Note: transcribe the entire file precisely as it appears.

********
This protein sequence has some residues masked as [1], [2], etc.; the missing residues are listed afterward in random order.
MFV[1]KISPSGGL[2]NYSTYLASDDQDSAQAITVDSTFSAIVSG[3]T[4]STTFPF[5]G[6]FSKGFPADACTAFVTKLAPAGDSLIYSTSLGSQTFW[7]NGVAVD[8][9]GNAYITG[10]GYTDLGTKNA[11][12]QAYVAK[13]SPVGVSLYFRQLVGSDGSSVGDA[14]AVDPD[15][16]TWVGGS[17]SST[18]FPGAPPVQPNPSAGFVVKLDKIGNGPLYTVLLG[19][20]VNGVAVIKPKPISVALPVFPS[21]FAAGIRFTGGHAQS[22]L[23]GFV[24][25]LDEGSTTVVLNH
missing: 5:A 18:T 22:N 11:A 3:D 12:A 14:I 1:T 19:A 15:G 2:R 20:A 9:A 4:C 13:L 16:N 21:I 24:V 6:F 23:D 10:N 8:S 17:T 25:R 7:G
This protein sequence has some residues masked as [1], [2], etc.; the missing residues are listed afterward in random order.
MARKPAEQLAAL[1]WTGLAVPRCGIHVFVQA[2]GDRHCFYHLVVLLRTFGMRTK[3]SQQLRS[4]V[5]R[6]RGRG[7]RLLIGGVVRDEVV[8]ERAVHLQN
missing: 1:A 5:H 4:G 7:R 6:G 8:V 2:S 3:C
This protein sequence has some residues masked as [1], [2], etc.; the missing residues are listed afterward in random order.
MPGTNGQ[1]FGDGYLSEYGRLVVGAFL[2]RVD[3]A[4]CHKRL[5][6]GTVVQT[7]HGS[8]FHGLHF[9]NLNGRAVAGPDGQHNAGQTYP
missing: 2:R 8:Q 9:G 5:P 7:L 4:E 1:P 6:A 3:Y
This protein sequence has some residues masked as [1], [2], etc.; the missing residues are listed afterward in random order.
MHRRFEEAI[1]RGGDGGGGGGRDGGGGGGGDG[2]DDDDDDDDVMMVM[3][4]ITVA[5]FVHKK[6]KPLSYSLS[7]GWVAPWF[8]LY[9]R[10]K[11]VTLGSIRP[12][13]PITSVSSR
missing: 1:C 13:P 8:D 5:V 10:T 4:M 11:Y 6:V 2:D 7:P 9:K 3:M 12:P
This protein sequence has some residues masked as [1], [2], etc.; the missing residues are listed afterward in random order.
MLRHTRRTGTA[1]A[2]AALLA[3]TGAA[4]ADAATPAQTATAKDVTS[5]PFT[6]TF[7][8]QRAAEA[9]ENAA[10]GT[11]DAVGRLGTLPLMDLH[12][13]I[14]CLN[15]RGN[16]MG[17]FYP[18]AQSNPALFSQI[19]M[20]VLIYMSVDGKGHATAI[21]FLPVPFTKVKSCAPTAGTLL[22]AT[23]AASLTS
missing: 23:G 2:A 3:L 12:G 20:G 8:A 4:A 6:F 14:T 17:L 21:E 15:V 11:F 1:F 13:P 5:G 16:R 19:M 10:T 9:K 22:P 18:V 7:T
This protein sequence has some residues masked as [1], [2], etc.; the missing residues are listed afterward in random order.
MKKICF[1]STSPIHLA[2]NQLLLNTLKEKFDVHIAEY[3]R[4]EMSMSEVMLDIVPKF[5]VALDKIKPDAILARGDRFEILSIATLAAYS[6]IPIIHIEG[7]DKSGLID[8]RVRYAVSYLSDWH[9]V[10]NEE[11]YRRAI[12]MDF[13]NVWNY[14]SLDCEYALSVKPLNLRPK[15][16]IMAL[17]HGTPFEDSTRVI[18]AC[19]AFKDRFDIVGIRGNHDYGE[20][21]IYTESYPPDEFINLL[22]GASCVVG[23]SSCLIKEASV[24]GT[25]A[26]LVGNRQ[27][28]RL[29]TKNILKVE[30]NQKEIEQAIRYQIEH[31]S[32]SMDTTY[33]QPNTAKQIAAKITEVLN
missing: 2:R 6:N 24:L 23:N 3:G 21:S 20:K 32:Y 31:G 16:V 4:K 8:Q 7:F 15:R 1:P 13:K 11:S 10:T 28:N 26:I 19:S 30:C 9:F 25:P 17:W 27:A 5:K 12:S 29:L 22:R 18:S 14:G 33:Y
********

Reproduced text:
This protein sequence has some residues masked as [1], [2], etc.; the missing residues are listed afterward in random order.
MFV[1]KISPSGGL[2]NYSTYLASDDQDSAQAITVDSTFSAIVSG[3]T[4]STTFPF[5]G[6]FSKGFPADACTAFVTKLAPAGDSLIYSTSLGSQTFW[7]NGVAVD[8][9]GNAYITG[10]GYTDLGTKNA[11][12]QAYVAK[13]SPVGVSLYFRQLVGSDGSSVGDA[14]AVDPD[15][16]TWVGGS[17]SST[18]FPGAPPVQPNPSAGFVVKLDKIGNGPLYTVLLG[19][20]VNGVAVIKPKPISVALPVFPS[21]FAAGIRFTGGHAQS[22]L[23]GFV[24][25]LDEGSTTVVLNH
missing: 5:A 18:T 22:N 11:A 3:D 12:A 14:I 1:T 19:A 15:G 2:R 20:A 9:A 4:C 13:L 16:N 21:I 24:V 6:F 23:D 10:N 8:S 17:T 25:R 7:G
This protein sequence has some residues masked as [1], [2], etc.; the missing residues are listed afterward in random order.
MARKPAEQLAAL[1]WTGLAVPRCGIHVFVQA[2]GDRHCFYHLVVLLRTFGMRTK[3]SQQLRS[4]V[5]R[6]RGRG[7]RLLIGGVVRDEVV[8]ERAVHLQN
missing: 1:A 5:H 4:G 7:R 6:G 8:V 2:S 3:C
This protein sequence has some residues masked as [1], [2], etc.; the missing residues are listed afterward in random order.
MPGTNGQ[1]FGDGYLSEYGRLVVGAFL[2]RVD[3]A[4]CHKRL[5][6]GTVVQT[7]HGS[8]FHGLHF[9]NLNGRAVAGPDGQHNAGQTYP
missing: 2:R 8:Q 9:G 5:P 7:L 4:E 1:P 6:A 3:Y
This protein sequence has some residues masked as [1], [2], etc.; the missing residues are listed afterward in random order.
MHRRFEEAI[1]RGGDGGGGGGRDGGGGGGGDG[2]DDDDDDDDVMMVM[3][4]ITVA[5]FVHKK[6]KPLSYSLS[7]GWVAPWF[8]LY[9]R[10]K[11]VTLGSIRP[12][13]PITSVSSR
missing: 1:C 13:P 8:D 5:V 10:T 4:M 11:Y 6:V 2:D 7:P 9:K 3:M 12:P
This protein sequence has some residues masked as [1], [2], etc.; the missing residues are listed afterward in random order.
MLRHTRRTGTA[1]A[2]AALLA[3]TGAA[4]ADAATPAQTATAKDVTS[5]PFT[6]TF[7][8]QRAAEA[9]ENAA[10]GT[11]DAVGRLGTLPLMDLH[12][13]I[14]CLN[15]RGN[16]MG[17]FYP[18]AQSNPALFSQI[19]M[20]VLIYMSVDGKGHATAI[21]FLPVPFTKVKSCAPTAGTLL[22]AT[23]AASLTS
missing: 23:G 2:A 3:L 12:G 20:G 8:A 4:A 6:F 14:T 17:L 21:E 15:V 11:F 1:F 13:P 5:G 16:R 19:M 10:T 9:K 22:P 18:V 7:T
This protein sequence has some residues masked as [1], [2], etc.; the missing residues are listed afterward in random order.
MKKICF[1]STSPIHLA[2]NQLLLNTLKEKFDVHIAEY[3]R[4]EMSMSEVMLDIVPKF[5]VALDKIKPDAILARGDRFEILSIATLAAYS[6]IPIIHIEG[7]DKSGLID[8]RVRYAVSYLSDWH[9]V[10]NEE[11]YRRAI[12]MDF[13]NVWNY[14]SLDCEYALSVKPLNLRPK[15][16]IMAL[17]HGTPFEDSTRVI[18]AC[19]AFKDRFDIVGIRGNHDYGE[20][21]IYTESYPPDEFINLL[22]GASCVVG[23]SSCLIKEASV[24]GT[25]A[26]LVGNRQ[27][28]RL[29]TKNILKVE[30]NQKEIEQAIRYQIEH[31]S[32]SMDTTY[33]QPNTAKQIAAKITEVLN
missing: 2:R 6:N 24:L 23:N 3:G 21:S 20:K 32:Y 31:G 16:V 4:K 8:Q 7:F 15:R 1:P 13:K 11:S 10:T 28:N 26:I 19:S 30:C 9:F 25:P 17:W 27:A 5:K 12:S 29:L 22:R 18:S 14:G 33:Y